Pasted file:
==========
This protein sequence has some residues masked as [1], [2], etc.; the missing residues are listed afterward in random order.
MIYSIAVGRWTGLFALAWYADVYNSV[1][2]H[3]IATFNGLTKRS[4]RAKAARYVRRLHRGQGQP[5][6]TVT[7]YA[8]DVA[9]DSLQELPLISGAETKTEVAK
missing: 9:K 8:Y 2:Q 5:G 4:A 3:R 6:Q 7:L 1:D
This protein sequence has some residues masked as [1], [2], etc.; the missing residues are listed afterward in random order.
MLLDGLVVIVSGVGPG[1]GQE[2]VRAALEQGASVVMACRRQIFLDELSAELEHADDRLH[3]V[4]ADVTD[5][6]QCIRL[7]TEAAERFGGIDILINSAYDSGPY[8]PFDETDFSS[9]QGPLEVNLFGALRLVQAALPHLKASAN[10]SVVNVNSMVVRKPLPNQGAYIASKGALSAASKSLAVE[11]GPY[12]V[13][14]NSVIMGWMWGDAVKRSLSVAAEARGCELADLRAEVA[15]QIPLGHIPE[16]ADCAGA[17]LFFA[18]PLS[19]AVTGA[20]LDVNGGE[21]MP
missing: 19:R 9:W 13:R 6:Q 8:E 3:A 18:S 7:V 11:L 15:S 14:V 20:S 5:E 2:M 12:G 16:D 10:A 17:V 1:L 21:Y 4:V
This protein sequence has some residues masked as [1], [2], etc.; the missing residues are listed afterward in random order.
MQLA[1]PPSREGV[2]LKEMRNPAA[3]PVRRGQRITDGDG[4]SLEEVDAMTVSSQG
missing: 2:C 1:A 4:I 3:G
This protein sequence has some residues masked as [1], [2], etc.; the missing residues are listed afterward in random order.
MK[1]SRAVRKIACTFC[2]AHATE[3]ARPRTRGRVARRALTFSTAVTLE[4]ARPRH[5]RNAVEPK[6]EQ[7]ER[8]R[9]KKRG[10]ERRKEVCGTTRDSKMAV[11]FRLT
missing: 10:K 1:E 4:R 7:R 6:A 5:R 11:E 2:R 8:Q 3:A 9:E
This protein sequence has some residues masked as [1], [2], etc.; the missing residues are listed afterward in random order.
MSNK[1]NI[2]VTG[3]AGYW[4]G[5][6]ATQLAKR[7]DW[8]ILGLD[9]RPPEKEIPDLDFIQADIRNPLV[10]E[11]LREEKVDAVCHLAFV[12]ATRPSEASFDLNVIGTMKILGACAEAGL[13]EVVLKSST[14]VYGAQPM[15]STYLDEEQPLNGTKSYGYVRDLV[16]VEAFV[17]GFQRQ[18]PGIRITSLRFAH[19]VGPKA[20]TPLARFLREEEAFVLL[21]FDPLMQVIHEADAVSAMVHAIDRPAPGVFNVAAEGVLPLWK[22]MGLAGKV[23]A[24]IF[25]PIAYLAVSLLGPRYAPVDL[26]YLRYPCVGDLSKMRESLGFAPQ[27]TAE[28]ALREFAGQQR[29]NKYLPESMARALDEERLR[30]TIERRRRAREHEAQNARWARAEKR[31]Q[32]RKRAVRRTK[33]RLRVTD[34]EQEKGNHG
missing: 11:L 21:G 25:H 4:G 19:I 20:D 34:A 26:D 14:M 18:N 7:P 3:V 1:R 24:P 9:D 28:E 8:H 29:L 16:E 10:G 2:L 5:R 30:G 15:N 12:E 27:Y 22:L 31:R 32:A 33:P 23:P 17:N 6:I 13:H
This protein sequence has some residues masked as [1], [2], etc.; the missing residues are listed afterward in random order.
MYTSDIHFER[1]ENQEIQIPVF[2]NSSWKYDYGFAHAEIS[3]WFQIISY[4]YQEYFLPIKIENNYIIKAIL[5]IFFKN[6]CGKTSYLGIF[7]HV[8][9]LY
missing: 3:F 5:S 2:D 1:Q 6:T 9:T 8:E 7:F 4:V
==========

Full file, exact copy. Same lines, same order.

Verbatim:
This protein sequence has some residues masked as [1], [2], etc.; the missing residues are listed afterward in random order.
MIYSIAVGRWTGLFALAWYADVYNSV[1][2]H[3]IATFNGLTKRS[4]RAKAARYVRRLHRGQGQP[5][6]TVT[7]YA[8]DVA[9]DSLQELPLISGAETKTEVAK
missing: 9:K 8:Y 2:Q 5:G 4:A 3:R 6:Q 7:L 1:D
This protein sequence has some residues masked as [1], [2], etc.; the missing residues are listed afterward in random order.
MLLDGLVVIVSGVGPG[1]GQE[2]VRAALEQGASVVMACRRQIFLDELSAELEHADDRLH[3]V[4]ADVTD[5][6]QCIRL[7]TEAAERFGGIDILINSAYDSGPY[8]PFDETDFSS[9]QGPLEVNLFGALRLVQAALPHLKASAN[10]SVVNVNSMVVRKPLPNQGAYIASKGALSAASKSLAVE[11]GPY[12]V[13][14]NSVIMGWMWGDAVKRSLSVAAEARGCELADLRAEVA[15]QIPLGHIPE[16]ADCAGA[17]LFFA[18]PLS[19]AVTGA[20]LDVNGGE[21]MP
missing: 19:R 9:W 13:R 6:Q 8:E 3:A 18:S 7:V 11:L 15:S 14:V 20:S 5:E 2:M 12:G 16:D 10:A 17:V 1:L 21:Y 4:V
This protein sequence has some residues masked as [1], [2], etc.; the missing residues are listed afterward in random order.
MQLA[1]PPSREGV[2]LKEMRNPAA[3]PVRRGQRITDGDG[4]SLEEVDAMTVSSQG
missing: 2:C 1:A 4:I 3:G
This protein sequence has some residues masked as [1], [2], etc.; the missing residues are listed afterward in random order.
MK[1]SRAVRKIACTFC[2]AHATE[3]ARPRTRGRVARRALTFSTAVTLE[4]ARPRH[5]RNAVEPK[6]EQ[7]ER[8]R[9]KKRG[10]ERRKEVCGTTRDSKMAV[11]FRLT
missing: 10:K 1:E 4:R 7:R 6:A 5:R 11:E 2:R 8:Q 3:A 9:E
This protein sequence has some residues masked as [1], [2], etc.; the missing residues are listed afterward in random order.
MSNK[1]NI[2]VTG[3]AGYW[4]G[5][6]ATQLAKR[7]DW[8]ILGLD[9]RPPEKEIPDLDFIQADIRNPLV[10]E[11]LREEKVDAVCHLAFV[12]ATRPSEASFDLNVIGTMKILGACAEAGL[13]EVVLKSST[14]VYGAQPM[15]STYLDEEQPLNGTKSYGYVRDLV[16]VEAFV[17]GFQRQ[18]PGIRITSLRFAH[19]VGPKA[20]TPLARFLREEEAFVLL[21]FDPLMQVIHEADAVSAMVHAIDRPAPGVFNVAAEGVLPLWK[22]MGLAGKV[23]A[24]IF[25]PIAYLAVSLLGPRYAPVDL[26]YLRYPCVGDLSKMRESLGFAPQ[27]TAE[28]ALREFAGQQR[29]NKYLPESMARALDEERLR[30]TIERRRRAREHEAQNARWARAEKR[31]Q[32]RKRAVRRTK[33]RLRVTD[34]EQEKGNHG
missing: 11:L 21:G 25:H 4:G 19:I 20:D 34:A 26:D 14:M 18:N 7:P 3:V 1:R 24:P 9:D 28:E 8:H 29:L 16:E 10:G 2:L 5:R 30:G 15:N 12:E 27:Y 22:L 31:R 32:A 33:P 23:P 17:N 6:I 13:H
This protein sequence has some residues masked as [1], [2], etc.; the missing residues are listed afterward in random order.
MYTSDIHFER[1]ENQEIQIPVF[2]NSSWKYDYGFAHAEIS[3]WFQIISY[4]YQEYFLPIKIENNYIIKAIL[5]IFFKN[6]CGKTSYLGIF[7]HV[8][9]LY
missing: 3:F 5:S 2:D 1:Q 6:T 9:T 8:E 7:F 4:V